I checked with the engine off and the key on and it still showed about 3/4 high. I then started the car and it was at about the same place. When I rev the engine a bit it goes a little higher. So, it does sound like a sensor/sending unit.

We are having it looked at next weekend. My days of working on cars (at least new cars) are over.

Thanks all


The remaining case would be if the gauge stayed at that position even with the key off, which would mean the gauge itself was broken. But yes, this “stuck at one position whenever power is on” indicates a bad sender.

Good call, then. I was lucky in that Subaru oil pressure senders are at the top front of the engine; swing the alternator out of the way and you can all but change it with your fingers. Most senders are in a dark, dirty armpit of the engine assembly and best left to those with lifts, a lot of tools and a liking for poking in dirty pits.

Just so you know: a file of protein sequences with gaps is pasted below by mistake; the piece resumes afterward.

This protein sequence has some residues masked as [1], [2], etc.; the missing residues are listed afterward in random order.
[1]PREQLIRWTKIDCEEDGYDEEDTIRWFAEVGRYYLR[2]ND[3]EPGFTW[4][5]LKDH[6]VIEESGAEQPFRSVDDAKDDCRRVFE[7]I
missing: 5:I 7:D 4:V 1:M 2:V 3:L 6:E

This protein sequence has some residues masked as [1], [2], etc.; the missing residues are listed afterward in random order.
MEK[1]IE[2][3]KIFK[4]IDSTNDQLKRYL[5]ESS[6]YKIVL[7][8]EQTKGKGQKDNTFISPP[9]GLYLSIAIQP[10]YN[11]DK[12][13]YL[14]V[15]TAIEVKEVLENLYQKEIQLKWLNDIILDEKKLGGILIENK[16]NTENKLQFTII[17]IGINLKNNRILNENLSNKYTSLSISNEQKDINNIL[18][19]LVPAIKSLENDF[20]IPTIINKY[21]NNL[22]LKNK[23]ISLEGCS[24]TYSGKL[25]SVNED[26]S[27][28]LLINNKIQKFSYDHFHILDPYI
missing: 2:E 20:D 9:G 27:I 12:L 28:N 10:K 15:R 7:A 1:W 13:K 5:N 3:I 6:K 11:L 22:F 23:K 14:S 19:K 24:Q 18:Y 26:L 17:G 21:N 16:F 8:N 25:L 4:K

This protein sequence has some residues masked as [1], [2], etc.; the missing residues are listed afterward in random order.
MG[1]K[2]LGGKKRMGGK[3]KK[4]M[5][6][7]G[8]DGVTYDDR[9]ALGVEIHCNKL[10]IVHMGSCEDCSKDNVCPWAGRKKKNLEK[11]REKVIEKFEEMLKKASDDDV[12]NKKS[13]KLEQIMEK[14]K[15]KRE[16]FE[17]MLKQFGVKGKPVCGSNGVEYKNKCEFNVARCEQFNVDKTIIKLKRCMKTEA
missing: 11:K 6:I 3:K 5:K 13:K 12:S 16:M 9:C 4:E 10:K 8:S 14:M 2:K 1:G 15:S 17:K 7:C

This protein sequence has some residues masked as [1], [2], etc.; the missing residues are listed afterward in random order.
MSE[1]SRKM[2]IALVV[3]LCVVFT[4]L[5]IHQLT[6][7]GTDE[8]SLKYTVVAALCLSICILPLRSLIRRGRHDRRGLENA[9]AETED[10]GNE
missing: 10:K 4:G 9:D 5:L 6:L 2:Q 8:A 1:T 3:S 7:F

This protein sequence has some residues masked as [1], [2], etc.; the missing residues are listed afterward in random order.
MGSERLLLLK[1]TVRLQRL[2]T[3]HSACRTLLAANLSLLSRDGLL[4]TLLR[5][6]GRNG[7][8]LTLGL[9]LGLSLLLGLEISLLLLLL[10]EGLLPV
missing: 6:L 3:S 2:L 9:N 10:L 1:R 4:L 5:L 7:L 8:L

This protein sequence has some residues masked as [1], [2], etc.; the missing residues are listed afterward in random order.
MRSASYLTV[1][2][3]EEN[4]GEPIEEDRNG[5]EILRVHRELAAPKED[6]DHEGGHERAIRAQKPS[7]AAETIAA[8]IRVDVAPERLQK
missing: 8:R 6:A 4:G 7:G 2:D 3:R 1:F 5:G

Sorry, but not true. It used to be that you had an ijjit light, triggered by a simple sensor of some kind (off=good, on=pick up a new engine at AutoZone, fool), or a gauge, driven by some analog sender that moved the needle in some proportional manner to whatever it was analoguing.

Many newer cars have a half-assed hybrid - it looks like a gauge, adding kewl sportiness and cachet, but does not function like a gauge, which might confuse drivers who aren’t even quite sure what a tach displays. These oil pressure and coolant temp “gauges” are just two- or three-stage idiot [del]lights[/del] indicators that can only point to “off,” “low,” “normal” and “high.” Sometimes just “normal” and “bad.” The sender doesn’t send an analog signal; it, or the ECU, sends one of two or three fixed settings.

Thanks AB,
Take a look at a 1999 Dodge Ram 1500 318cid
I am still driving this old half dead pickup every day and it has over 300K on it.